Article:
I have been building images in Go and I would like to share how to build a chessboard image pattern with some modulo operations. In my case I am building a `6x6`

grid of size `240px`

. That means each square is a `40px`

square.

I would like to build an image where one square (40x40) is black the next one white and so on. Also the colors alternate between each row.

To be able to make this chessboard we first need to loop through the **X**'s and **Y**'s of the image. Here is how you would create a black image by coloring each "pixel" in black.

func drawBlack(m *image.RGBA, color1 color.RGBA) {

size := m.Bounds().Size()

for x := 0; x < size.X; x++ {

for y := 0; y < size.Y; y++ {

m.Set(x, y, color1)

}

}

}

This is how you could save the image you built:

func main() {

m := image.NewRGBA(image.Rect(0, 0, 240, 240))

black := color.RGBA{uint8(0), uint8(0), 0, 255}

drawBlack(m, black)

if img, err := os.Create("black.jpg"); err != nil {

log.Println("unable to create black.jpg: %v", err)

} else {

jpeg.Encode(img, m, nil)

defer img.Close()

}

}

The first thing that came to mind my mind was that I should use **modulo** of something..

We have a 2 level loop through **X**'s and **Y**'s. Let's try to build an image that draws black if `x%2 == 0`

and draws white otherwise.

func drawModuloOnX(m *image.RGBA, color1, color2 color.RGBA) {This is the image that we get:

size := m.Bounds().Size()

for x := 0; x < size.X; x++ {

for y := 0; y < size.Y; y++ {

if x%2 == 0 {

m.Set(x, y, color1)

} else {

m.Set(x, y, color2)

}

}

}

}

If we do instead

`y%2 == 0`

we get the following:How about

`(x+y)%2 == 0`

?Well, we are getting closer, but this is making a chessboard grid of

In order to color the image by a specific range let's take first a look at the first row of the image:

This is the index of that first row:

0 1 2 ... 38 39 40 41 ... 78 79 80 81 ... 118 119 120 121 ... 158 159 160 161 ... 198 199 200 201 ... 238 239If we can get an array of the first row of the

indexes: 0 1 2 ... 38 39 40 41 ... 78 79 80 81 ... 118 119 120 121 ... 158 159 160 161 ... 198 199 200 201 ... 238 239To do this we need to first divide the indexes by the size of a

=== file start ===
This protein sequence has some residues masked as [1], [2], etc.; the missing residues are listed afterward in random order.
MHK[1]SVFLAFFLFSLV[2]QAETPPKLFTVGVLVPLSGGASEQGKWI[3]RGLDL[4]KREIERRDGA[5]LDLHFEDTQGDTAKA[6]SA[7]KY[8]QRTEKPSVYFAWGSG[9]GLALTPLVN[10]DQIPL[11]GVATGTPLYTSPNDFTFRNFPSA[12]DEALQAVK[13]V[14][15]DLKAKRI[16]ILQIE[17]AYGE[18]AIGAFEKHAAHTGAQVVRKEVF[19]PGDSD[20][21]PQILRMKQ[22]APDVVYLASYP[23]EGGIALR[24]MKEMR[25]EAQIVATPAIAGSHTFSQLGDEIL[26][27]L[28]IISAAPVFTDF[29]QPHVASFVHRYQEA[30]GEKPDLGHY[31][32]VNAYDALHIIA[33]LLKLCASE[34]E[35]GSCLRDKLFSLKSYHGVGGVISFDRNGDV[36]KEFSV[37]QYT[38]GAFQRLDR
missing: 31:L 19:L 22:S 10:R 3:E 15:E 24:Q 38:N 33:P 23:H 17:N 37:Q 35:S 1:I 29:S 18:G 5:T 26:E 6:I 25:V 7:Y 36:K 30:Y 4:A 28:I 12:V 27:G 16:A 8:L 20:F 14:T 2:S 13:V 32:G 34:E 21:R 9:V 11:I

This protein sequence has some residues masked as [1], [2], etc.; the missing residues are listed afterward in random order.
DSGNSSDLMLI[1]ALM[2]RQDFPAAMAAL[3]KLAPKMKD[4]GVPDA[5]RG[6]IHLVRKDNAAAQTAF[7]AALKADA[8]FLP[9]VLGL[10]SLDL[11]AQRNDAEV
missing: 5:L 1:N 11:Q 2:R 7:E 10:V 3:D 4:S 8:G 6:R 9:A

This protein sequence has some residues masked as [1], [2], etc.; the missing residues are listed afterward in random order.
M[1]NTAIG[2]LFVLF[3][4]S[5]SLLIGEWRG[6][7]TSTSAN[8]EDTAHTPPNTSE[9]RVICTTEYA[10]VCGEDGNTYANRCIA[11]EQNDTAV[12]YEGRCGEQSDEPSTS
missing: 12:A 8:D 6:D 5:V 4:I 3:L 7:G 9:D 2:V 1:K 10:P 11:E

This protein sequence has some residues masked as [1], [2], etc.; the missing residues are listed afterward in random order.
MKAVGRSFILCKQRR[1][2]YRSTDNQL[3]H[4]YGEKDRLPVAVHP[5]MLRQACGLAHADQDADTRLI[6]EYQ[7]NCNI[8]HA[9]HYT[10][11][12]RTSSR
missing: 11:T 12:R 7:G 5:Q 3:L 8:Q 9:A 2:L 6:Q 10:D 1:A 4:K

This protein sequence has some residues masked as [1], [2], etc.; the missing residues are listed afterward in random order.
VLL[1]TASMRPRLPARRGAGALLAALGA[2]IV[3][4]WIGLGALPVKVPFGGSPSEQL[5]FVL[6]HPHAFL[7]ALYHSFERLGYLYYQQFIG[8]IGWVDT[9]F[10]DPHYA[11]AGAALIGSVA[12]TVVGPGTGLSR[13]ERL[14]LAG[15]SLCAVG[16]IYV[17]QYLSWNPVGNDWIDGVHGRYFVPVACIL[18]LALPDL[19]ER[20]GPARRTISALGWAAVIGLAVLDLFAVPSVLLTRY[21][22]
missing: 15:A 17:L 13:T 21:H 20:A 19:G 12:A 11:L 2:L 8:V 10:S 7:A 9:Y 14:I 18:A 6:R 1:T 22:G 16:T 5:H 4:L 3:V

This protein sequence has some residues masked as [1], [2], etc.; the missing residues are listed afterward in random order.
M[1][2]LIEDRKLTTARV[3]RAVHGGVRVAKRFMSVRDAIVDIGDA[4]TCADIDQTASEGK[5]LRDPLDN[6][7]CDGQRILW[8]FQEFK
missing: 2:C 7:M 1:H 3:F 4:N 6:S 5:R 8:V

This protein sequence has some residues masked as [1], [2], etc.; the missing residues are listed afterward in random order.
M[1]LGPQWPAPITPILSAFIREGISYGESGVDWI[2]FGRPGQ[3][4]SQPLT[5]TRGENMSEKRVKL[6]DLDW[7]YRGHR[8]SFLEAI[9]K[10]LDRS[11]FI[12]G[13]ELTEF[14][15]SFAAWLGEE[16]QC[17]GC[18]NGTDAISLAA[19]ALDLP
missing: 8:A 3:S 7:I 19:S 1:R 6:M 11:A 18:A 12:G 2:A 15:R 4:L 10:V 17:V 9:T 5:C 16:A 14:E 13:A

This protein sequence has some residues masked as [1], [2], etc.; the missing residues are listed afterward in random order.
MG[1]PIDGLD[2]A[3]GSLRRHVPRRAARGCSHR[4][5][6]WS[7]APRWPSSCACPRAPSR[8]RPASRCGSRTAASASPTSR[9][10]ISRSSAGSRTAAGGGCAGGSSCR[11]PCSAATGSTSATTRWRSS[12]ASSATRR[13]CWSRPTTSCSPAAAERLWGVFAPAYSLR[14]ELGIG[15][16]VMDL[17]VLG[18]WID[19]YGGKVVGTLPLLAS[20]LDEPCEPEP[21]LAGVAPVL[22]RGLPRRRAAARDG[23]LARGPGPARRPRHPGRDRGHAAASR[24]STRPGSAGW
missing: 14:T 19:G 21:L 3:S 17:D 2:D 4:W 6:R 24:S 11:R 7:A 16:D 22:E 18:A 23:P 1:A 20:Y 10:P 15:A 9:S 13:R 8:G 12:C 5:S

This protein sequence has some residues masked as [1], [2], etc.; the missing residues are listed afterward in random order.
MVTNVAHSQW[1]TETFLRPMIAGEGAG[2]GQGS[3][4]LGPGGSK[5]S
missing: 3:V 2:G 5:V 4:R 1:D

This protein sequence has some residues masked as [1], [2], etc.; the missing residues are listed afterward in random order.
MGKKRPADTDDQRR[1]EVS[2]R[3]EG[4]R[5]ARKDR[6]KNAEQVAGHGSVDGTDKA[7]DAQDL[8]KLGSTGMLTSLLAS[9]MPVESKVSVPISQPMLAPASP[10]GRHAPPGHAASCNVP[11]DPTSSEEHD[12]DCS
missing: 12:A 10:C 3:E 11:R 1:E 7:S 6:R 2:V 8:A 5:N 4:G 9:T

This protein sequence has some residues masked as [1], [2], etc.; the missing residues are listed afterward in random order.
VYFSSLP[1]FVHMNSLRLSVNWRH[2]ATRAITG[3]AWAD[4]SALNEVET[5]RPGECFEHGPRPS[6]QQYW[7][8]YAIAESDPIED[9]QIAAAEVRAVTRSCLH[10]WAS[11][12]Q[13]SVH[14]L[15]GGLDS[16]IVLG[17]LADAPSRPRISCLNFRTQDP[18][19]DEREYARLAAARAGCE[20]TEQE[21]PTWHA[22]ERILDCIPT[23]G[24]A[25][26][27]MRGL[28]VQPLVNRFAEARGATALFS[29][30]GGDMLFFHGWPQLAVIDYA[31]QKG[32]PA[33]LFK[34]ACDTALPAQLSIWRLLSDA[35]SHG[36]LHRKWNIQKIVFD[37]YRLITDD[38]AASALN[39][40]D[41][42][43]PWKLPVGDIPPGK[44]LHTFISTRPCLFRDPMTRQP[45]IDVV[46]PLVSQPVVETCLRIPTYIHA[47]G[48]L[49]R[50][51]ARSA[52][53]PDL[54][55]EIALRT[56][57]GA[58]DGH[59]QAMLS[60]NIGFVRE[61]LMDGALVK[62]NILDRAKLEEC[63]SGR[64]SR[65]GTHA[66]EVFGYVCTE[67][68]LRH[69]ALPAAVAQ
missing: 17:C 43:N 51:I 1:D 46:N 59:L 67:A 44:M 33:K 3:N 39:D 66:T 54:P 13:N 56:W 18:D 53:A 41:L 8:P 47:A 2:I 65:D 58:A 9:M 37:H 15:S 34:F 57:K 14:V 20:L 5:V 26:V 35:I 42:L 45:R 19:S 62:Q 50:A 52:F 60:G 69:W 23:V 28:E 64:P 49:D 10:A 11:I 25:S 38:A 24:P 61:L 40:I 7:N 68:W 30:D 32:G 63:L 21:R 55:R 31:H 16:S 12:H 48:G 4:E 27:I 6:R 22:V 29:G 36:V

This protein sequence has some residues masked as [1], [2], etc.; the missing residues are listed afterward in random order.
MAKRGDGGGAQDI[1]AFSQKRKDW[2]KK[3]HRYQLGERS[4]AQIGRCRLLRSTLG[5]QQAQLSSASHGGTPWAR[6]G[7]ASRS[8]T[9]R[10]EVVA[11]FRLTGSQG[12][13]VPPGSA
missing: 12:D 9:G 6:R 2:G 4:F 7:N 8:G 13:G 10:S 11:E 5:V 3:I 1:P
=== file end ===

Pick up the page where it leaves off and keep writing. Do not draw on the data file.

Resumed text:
transform:0 0 0 ... 0 0 1 1 ... 1 1 0 0 ... 0 0 1 1 ... 1 1 0 0 0 0 1 1 ... 1 1

indexes: 0 1 2 ... 38 39 40 41 ... 78 79 80 81 ... 118 119 120 121 ... 158 159 160 161 ... 198 199 200 201 ... 238 239This is close to what we want. If we use the

/40: 0 0 0 ... 0 0 1 1 ... 1 1 2 2 ... 2 2 3 3 ... 3 3 4 4 ... 4 4 5 5 ... 5 5

indexes: 0 1 2 ... 38 39 40 41 ... 78 79 80 81 ... 118 119 120 121 ... 158 159 160 161 ... 198 199 200 201 ... 238 239

transform:0 0 0 ... 0 0 1 1 ... 1 1 0 0 ... 0 0 1 1 ... 1 1 0 0 0 0 1 1 ... 1 1

This looks good, let's build the image!

func draw(m *image.RGBA, color1, color2 color.RGBA) {Notice that in our case

size := m.Bounds().Size()

quadrant := size.X / 6

for x := 0; x < size.X; x++ {

val := (x / quadrant) % 2

for y := 0; y < size.Y; y++ {

if val == 0 {

m.Set(x, y, color1)

} else {

m.Set(x, y, color2)

}

}

}

}

`size = 240`

and`quadrant = 40`

.Now if we create our image using the above algorithm we get the following:

Similarly if we now do

`val = (y / quadrant) %2`

we get the following:As in section **"modulo of ..."**, if we combine the **vertical** and **horizontal** values and compute a modulo:

func drawGrid(m *image.RGBA, color1, color2 color.RGBA) {We finally get the following \o/:

size := m.Bounds().Size()

quad := size.X / 6

for x := 0; x < size.X; x++ {

val := (x / quad) % 2

for y := 0; y < size.Y; y++ {

val2 := (y / quad) % 2

if (val+val2)%2 == 0 {

m.Set(x, y, color1)

} else {

m.Set(x, y, color2)

}

}

}

}

I hope you found this interesting. Here is the final example also available in this gist

Follow me at @santiago_arias to be notified about more posts like this.Santiaago